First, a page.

Terror Attack on Libyan Election Headquarters

Terror Attack on Libyan Election Headquarters

REPORT • May 2018

On 02 May 2018, militants attacked Libya’s electoral commission in Ghot Al Shal, Tripoli, killing at least 12 people and injuring seven others. The exact details of the attack are unclear. However, reports suggest that two armed militants stormed the High National Election Commission (HNEC), attacking local security staff and election officials, before detonating their suicide vests when they ran out of ammunition.

Key Points

  • On 02 May 2018, Islamic State militants attacked Libya’s electoral commission headquarters in Tripoli.
  • At least 12 people have been confirmed dead as gunmen and suicide bombers attacked while officials registered voters for upcoming elections. A further seven have been wounded.
  • This attack is a reminder of the instability present in Libya.
Terror Attack on Libyan Election Headquarters

SITUATIONAL SUMMARY

Terrorism: On 02 May 2018, militants attacked Libya’s electoral commission in Ghot Al Shal, Tripoli, killing at least 12 people and injuring seven others. The exact details of the attack are unclear. However, reports suggest that two armed militants stormed the High National Election Commission (HNEC), attacking local security staff and election officials, before detonating their suicide vests when they ran out of ammunition.

At the time of the assault, officials at the HNEC had been registering voters for elections which are due to take place this year. An election commission spokesperson initially reported that fatalities included three election officials and four members of the security forces. The attack has been claimed by Islamic State, their first such attack in Tripoli since 2015.

SOLACE GLOBAL COMMENT

This attack is a reminder of the threat posed by militants in Libya despite their apparent defeat after the battle for Sirte in 2016. Since being forced from the city, Islamic State are believed to have regrouped in the sparsely populated desert regions in the south of the country; officials also fear the presence of sleeper cells in cities including Tripoli and Misrata. On 28 April 2018, Libya’s Special Deterrence Forces arrested five suspected members of an Islamic State militant cell in Tripoli. Reports suggest that they were planning attacks on security installations and government institutions. Islamic State influence is also reportedly increasing in Libya due to lack of a central power structure in the country.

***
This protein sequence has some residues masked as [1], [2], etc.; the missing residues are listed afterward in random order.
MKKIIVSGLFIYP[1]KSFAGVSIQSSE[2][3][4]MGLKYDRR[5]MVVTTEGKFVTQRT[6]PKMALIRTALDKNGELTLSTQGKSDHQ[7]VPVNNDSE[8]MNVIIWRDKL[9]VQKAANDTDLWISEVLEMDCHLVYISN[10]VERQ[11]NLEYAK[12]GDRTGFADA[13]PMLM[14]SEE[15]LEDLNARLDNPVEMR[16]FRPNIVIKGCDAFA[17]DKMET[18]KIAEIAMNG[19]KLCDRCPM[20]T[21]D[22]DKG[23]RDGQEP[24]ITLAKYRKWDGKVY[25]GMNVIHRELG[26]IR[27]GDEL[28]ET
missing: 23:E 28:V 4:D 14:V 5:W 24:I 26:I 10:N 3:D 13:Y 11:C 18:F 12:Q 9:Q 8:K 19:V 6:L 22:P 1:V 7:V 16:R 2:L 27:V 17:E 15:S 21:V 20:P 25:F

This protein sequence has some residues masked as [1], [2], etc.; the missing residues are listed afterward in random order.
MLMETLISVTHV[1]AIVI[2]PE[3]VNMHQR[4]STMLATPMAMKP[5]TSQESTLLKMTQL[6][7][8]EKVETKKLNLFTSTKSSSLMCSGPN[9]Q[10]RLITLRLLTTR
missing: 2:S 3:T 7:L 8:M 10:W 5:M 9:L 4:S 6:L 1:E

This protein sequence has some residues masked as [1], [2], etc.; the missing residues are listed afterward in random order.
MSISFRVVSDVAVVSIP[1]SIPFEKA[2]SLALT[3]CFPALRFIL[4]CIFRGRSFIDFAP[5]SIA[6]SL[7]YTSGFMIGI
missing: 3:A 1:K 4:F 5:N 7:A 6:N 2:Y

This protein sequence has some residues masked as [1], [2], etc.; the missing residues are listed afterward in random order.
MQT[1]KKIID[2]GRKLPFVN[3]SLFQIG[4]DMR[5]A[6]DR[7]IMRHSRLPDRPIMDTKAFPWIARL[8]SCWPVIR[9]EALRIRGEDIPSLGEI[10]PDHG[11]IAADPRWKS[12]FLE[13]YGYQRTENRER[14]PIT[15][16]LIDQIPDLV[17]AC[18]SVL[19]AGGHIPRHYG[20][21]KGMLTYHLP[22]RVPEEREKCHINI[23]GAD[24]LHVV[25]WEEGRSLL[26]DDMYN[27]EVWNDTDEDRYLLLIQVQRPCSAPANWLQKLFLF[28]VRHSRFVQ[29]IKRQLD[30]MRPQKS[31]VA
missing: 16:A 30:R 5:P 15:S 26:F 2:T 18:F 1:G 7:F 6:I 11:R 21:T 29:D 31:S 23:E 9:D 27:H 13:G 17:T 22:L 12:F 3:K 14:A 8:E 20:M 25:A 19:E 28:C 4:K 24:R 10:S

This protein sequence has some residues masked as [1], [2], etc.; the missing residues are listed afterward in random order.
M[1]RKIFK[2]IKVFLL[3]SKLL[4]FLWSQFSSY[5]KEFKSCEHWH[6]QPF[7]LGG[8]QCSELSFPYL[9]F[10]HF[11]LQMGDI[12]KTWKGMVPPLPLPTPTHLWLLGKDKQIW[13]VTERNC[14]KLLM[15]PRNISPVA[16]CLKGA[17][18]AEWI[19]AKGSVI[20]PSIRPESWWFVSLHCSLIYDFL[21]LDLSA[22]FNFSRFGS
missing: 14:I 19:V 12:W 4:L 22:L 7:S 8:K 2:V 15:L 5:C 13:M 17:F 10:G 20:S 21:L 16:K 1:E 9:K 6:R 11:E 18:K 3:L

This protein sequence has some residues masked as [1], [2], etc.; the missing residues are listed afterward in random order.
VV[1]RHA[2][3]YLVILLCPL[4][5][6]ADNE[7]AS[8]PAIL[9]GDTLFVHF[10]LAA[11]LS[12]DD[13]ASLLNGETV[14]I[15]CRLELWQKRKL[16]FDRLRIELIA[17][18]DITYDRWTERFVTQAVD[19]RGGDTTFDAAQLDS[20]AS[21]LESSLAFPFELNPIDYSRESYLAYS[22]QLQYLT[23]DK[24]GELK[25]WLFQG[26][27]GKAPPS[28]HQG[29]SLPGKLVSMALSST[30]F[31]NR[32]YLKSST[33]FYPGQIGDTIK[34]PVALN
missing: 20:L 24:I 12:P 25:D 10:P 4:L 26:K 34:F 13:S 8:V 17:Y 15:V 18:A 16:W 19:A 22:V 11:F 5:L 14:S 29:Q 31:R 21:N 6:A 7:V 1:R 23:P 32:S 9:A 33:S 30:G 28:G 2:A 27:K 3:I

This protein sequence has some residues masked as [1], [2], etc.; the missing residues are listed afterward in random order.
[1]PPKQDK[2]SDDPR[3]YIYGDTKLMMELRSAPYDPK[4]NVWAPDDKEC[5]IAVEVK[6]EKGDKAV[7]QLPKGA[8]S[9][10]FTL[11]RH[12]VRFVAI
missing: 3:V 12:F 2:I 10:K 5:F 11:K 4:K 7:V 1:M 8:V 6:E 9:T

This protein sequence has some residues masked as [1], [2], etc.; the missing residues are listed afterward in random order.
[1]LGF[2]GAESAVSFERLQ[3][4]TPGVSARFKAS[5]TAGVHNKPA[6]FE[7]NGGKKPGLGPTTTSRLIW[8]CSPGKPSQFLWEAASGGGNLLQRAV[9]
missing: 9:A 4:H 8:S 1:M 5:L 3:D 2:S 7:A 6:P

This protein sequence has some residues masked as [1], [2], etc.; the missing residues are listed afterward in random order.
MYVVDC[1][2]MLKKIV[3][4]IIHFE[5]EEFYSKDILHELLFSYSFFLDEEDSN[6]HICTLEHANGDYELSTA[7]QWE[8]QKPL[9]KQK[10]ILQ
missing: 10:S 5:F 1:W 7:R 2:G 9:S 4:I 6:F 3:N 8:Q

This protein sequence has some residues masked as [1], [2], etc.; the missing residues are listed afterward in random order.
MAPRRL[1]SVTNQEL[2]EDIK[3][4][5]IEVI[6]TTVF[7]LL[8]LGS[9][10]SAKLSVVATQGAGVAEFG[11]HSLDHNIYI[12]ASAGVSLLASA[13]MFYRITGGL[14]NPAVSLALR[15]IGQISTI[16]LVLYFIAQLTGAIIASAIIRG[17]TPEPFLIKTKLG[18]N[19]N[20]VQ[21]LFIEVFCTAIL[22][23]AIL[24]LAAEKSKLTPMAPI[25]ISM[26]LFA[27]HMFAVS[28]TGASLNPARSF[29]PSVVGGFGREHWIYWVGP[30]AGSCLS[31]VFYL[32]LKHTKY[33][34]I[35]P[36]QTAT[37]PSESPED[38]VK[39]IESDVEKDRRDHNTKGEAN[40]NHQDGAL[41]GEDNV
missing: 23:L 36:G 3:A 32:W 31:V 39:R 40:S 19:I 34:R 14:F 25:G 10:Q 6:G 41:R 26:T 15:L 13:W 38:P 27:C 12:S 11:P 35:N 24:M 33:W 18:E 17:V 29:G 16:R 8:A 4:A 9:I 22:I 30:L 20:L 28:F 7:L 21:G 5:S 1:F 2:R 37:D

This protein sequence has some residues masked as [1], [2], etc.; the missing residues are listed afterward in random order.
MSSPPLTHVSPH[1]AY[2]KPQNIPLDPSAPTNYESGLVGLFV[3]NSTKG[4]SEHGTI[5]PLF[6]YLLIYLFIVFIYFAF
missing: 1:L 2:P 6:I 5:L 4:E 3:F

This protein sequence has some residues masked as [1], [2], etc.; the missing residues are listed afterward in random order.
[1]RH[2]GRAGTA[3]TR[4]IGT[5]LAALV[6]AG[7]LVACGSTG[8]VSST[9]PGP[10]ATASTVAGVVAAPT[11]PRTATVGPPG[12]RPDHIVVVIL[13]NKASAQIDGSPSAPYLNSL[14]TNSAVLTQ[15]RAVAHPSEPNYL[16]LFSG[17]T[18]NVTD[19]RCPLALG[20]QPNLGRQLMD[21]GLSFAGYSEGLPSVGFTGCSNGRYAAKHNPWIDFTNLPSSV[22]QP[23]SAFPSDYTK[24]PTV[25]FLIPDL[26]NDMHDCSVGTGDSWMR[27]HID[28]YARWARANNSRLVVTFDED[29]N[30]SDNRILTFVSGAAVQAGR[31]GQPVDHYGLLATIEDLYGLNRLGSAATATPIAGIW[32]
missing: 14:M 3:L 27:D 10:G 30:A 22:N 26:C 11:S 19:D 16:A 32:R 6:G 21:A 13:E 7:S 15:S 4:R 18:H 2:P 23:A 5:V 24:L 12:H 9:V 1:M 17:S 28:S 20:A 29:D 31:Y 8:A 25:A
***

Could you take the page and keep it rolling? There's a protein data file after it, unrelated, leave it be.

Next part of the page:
Islamic State militants have shown a desire to destabilise Libya and attempts to hold polls before the end of the year. Indeed, an Islamic State spokesperson recently called for polling stations across the Middle East; this attack was reportedly in response to that call. The planned 2081 elections are important to help secure and unify Libya after years of violence. The United Nations hopes that an elected government will have the legitimacy to bring stability to Libya not seen since the fall of the dictator Colonel Gadhafi in 2011. Previous post- Gadhafi elections in 2014 were disputed and led to a fracturing of power and the creation of rival governments, with their own military backers, in Tripoli and the east. Fortunately, the commission’s database was not impacted in the attack, suggesting the attack should have minimal direct impact on the implementation of the election. However, the security situation in Libya may not be secure enough to hold a vote this year; attacks of this nature given credence to this position.